Anyone flying to airports around Turkey these days must have noticed that the Russian Superjet 100 has become a far more familiar site. Azimuth is flying to Istanbul regularly with its SSJ100s. It appears that as a result of sanctions the SSJ100, has been given a new lease of life and may well prove to be a lifeline for the Russian civil aviation sector crippled by sanctions and lack of access to OEM parts.
MAviO News has met up with ex-Cityjet crews who flew the SSJ100. All had words of praise for the aircraft despite the huge struggles the Irish ACMI provider endured with support. It has been revealed to us that despatch reliability improved dramatically once UAC sent Russian engineers on the spot to rectify embryonic gremlins which were afflicting the aircraft. By the time these were sent the Russian ”baby-bus” had already acquired an abysmal reputation which some might argue is not entirely justified. It appears UAC acted a little too late to keep such an important high-profile Western customer happy with the SSJ100. Cityjet was forced to go back flying CRJ900 on certain contracts including the one with Brussels Airlines which was terminated earlier.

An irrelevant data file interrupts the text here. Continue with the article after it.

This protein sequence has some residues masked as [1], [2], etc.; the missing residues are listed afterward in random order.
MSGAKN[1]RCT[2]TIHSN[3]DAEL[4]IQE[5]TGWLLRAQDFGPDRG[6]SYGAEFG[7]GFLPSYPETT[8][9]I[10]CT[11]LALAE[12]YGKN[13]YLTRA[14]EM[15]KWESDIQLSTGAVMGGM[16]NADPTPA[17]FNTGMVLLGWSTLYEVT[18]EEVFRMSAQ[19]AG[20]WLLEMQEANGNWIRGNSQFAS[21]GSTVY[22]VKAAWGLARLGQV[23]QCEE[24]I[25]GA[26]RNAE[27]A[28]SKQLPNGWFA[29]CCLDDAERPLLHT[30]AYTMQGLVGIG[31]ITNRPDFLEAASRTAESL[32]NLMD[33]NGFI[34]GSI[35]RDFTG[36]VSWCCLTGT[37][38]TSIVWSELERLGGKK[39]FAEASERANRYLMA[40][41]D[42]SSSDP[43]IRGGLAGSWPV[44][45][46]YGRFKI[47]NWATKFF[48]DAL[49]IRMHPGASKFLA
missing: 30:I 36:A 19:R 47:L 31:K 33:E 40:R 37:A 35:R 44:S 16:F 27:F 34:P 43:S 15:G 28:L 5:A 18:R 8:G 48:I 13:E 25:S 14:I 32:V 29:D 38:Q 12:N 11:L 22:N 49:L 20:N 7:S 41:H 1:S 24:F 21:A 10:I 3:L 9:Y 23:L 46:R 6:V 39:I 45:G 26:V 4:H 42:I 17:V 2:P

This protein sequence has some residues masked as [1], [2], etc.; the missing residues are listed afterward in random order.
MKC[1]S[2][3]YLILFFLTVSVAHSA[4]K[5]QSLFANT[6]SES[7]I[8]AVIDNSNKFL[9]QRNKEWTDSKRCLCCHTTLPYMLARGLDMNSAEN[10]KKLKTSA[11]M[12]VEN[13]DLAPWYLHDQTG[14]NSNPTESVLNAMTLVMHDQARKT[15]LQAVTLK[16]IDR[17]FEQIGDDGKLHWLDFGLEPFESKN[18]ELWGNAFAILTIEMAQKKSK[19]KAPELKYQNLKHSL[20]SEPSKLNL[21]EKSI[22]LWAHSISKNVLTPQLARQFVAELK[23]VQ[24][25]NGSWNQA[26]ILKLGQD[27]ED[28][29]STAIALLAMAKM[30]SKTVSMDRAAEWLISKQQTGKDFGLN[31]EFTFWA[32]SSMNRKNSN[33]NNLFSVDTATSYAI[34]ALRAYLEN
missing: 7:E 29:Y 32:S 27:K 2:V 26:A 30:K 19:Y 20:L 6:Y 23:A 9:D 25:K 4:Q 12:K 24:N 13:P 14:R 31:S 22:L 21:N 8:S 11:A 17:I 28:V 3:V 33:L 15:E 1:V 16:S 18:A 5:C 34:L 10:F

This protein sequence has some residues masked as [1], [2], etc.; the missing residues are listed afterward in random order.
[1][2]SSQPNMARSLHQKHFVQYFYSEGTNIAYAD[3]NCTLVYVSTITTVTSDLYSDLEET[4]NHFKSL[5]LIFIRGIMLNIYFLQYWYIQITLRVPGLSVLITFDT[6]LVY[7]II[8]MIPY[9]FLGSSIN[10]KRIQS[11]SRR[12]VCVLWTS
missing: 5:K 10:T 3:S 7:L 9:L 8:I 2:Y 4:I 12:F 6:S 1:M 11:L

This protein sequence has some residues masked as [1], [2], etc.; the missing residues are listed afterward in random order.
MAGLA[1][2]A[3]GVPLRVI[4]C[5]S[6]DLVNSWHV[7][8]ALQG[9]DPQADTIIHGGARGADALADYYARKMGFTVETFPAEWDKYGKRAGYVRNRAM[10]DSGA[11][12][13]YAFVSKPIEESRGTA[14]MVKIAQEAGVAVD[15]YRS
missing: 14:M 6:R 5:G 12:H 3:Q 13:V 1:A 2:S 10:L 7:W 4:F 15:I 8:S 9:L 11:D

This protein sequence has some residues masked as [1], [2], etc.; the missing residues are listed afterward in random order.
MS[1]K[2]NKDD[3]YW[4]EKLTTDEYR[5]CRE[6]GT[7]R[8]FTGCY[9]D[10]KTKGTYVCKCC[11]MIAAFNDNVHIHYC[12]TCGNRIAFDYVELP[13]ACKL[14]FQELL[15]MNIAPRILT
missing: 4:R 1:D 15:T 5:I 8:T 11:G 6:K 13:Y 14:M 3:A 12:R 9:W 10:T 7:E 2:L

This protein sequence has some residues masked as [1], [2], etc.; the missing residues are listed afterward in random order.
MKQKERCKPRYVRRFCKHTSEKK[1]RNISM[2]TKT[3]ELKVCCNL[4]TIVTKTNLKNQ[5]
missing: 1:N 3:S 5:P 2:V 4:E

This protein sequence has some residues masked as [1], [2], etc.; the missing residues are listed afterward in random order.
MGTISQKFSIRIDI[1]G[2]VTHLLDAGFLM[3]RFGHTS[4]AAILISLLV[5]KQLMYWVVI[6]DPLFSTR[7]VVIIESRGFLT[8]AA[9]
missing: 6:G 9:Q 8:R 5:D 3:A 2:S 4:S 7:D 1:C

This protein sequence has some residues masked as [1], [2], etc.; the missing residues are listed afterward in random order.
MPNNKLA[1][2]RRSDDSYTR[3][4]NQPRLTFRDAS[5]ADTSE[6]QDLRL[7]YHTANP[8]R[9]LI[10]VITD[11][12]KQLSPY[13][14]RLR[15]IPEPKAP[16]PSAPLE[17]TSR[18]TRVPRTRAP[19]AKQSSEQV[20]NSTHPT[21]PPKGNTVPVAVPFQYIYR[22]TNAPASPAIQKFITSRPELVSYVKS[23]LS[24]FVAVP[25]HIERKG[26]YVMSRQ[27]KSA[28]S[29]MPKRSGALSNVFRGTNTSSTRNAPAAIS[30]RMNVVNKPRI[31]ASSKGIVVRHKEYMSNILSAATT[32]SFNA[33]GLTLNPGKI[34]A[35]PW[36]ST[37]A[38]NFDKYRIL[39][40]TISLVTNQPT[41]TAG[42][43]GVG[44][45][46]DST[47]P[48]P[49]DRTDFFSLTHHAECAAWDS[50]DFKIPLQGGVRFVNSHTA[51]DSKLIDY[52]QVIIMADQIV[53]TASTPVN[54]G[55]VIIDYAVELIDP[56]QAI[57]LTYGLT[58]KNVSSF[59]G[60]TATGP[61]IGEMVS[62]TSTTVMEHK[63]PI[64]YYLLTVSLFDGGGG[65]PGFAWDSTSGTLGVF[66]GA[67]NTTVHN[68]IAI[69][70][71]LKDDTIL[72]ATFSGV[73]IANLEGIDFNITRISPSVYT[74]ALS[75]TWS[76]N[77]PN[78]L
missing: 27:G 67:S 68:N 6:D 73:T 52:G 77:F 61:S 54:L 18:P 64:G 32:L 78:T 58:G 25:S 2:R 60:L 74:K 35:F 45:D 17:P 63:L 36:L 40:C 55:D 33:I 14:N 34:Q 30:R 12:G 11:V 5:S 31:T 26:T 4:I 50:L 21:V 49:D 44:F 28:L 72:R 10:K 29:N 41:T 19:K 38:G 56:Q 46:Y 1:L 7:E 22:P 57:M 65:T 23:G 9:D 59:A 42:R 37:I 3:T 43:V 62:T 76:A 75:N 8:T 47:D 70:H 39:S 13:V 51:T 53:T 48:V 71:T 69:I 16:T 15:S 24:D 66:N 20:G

Will the current conflict lead to an SSJ100 renaissance ? A few days ago UAC revealed it was intensifying the development of a Russianized SSJ100, which has been dubbed Superjet-NEW. This is understandable but the perennial question remains. Will the current conflict also reignite the development of the SSJ100SV which was known as the SSJ130NG until 2016. Until late 2017, SCAC was working on the project and ready to offer the aircraft to potential buyers at both Le Bourget and MAKS. The aircraft was supposed to have a range of 3700km and a take-off weight of 55tons. If the conflict is prolonged an SSJ100SV could be an unlikely saviour in such dire times for the Russian civil aviation scene.